Automation budgets: more than automation

Think Again: When considering an automation, controls, or instrumentation project, look beyond the price of equipment, software, and networks toward many extended, often unquantified, benefits.

12/19/2012


Many industry shows and conferences collect, in one location, the latest applications of automation, controls, and instrumentation, such as in this photo from IMTS 2012. CFE Media image by Mark T. HoskeWhen considering an automation, controls, or instrumentation project, look beyond the price of the related equipment. Because savings bring benefits to many areas beyond where the automation is applied, costs should be defrayed across many departments, not just operations or manufacturing. Redesigned and updated workflows using new automation, controls, and instrumentation can result in faster start-up; greater flexibility and energy savings; higher throughput; better diagnostics and product quality; less downtime, troubleshooting, maintenance, and waste; easier optimization and upgrades; tighter integration; and greater information flow to interdependent areas of the enterprise and supply chain, including lower costs for manufacturing IT.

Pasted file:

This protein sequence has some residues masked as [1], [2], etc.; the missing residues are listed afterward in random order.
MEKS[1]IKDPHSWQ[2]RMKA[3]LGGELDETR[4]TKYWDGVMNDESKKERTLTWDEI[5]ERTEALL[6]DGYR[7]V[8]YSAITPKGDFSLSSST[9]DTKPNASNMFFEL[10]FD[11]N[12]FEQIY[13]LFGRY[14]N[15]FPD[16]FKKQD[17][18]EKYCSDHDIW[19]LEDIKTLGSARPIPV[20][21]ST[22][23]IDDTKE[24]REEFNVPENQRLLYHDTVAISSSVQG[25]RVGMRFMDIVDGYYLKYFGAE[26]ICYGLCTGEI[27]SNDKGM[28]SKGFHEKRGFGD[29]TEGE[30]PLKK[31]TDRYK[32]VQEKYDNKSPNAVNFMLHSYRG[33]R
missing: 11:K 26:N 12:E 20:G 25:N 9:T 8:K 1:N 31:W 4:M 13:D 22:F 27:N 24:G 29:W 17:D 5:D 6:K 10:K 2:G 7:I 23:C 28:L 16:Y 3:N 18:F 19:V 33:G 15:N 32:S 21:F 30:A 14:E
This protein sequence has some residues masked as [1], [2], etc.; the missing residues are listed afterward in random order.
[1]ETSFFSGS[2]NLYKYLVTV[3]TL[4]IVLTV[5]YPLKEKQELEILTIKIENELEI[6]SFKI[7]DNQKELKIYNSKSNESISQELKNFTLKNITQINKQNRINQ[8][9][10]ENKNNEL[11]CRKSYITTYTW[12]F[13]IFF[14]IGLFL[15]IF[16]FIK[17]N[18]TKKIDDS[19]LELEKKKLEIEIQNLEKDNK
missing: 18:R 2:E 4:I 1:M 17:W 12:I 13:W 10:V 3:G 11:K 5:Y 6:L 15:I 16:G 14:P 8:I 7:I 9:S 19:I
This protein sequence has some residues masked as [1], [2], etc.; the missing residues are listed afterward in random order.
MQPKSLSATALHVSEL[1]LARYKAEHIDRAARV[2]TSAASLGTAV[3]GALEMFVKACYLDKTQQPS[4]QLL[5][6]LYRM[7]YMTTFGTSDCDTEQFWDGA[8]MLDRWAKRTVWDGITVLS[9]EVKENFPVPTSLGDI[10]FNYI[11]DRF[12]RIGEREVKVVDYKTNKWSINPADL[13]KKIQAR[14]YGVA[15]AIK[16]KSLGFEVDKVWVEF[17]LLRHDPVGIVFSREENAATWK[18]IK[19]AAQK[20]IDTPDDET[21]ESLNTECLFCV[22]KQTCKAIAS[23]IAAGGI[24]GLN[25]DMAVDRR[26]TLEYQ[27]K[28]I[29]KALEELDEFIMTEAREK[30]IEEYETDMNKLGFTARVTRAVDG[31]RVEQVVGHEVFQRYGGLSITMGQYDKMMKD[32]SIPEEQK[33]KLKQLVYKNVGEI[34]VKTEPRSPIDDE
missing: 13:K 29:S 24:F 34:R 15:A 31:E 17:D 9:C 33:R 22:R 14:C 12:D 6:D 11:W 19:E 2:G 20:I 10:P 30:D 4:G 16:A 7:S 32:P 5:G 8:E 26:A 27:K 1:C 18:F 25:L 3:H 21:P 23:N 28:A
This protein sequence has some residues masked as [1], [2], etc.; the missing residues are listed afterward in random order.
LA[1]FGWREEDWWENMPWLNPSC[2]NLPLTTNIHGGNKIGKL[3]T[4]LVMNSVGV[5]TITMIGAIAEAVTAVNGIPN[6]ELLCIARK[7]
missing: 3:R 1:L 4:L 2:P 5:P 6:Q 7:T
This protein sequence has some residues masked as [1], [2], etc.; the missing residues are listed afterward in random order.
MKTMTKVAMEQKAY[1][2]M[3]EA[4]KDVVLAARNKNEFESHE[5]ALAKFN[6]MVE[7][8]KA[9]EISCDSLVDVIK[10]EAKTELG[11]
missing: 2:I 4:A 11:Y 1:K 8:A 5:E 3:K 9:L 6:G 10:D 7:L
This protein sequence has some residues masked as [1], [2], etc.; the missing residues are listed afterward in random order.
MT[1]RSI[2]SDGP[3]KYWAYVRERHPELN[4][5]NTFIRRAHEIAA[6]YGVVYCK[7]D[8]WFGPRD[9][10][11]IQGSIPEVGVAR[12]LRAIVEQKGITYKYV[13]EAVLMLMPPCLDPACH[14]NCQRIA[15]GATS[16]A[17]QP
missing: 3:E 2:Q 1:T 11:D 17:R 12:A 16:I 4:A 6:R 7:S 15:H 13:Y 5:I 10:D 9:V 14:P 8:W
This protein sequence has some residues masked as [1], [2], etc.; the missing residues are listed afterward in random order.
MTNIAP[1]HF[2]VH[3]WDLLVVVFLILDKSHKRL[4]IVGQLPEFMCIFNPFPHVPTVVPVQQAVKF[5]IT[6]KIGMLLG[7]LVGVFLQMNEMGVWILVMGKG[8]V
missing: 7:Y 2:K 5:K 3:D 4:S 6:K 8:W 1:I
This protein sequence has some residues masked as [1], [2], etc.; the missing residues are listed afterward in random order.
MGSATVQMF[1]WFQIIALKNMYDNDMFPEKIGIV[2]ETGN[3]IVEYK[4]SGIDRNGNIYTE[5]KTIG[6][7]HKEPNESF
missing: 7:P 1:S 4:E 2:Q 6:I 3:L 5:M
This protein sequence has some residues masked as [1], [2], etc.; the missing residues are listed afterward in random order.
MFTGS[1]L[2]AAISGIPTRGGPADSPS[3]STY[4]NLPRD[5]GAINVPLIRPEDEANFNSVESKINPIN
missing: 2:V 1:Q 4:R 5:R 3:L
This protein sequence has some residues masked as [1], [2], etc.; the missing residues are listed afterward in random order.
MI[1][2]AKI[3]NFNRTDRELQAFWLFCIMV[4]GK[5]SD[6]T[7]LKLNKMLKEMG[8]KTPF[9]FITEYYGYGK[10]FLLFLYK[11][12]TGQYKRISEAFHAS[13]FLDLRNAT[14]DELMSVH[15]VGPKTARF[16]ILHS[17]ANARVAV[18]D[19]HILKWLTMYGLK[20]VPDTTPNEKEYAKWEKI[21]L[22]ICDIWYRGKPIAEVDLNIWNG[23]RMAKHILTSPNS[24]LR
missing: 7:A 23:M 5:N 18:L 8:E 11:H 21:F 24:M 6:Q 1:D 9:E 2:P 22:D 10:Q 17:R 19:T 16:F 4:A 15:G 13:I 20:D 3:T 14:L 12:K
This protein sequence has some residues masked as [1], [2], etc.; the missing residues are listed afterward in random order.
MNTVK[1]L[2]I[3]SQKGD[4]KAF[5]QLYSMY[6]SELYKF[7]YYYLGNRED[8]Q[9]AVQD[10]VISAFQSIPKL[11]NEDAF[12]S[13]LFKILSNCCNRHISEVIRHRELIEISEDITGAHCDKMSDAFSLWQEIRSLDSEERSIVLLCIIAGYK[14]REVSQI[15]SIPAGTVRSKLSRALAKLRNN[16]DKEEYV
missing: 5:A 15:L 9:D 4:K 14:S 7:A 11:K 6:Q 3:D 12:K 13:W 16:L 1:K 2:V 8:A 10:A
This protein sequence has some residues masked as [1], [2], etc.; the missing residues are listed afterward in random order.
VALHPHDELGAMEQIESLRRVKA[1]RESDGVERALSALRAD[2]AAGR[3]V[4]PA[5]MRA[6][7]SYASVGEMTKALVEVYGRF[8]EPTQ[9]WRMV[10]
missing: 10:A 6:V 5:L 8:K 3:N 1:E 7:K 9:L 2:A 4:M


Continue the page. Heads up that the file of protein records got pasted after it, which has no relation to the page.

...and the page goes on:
Where to look

Through the year, we detail such benefits at www.controleng.com. A few examples, from this issue, follow.

Mark T. Hoske is content manager, Control Engineering, CFE MediaIf information averts an accident, saves a batch, or avoids an unplanned shutdown, think again about the value of automation, controls, and instrumentation in your next return on investment (ROI) calculation.

- Edited by Mark T. Hoske, content manager, CFE Media, Control Engineering, mhoske(at)cfemedia.com

Go Online

At www.controleng.com search for keywords related to your next project for more ideas on how to better quantify benefits and rally support.



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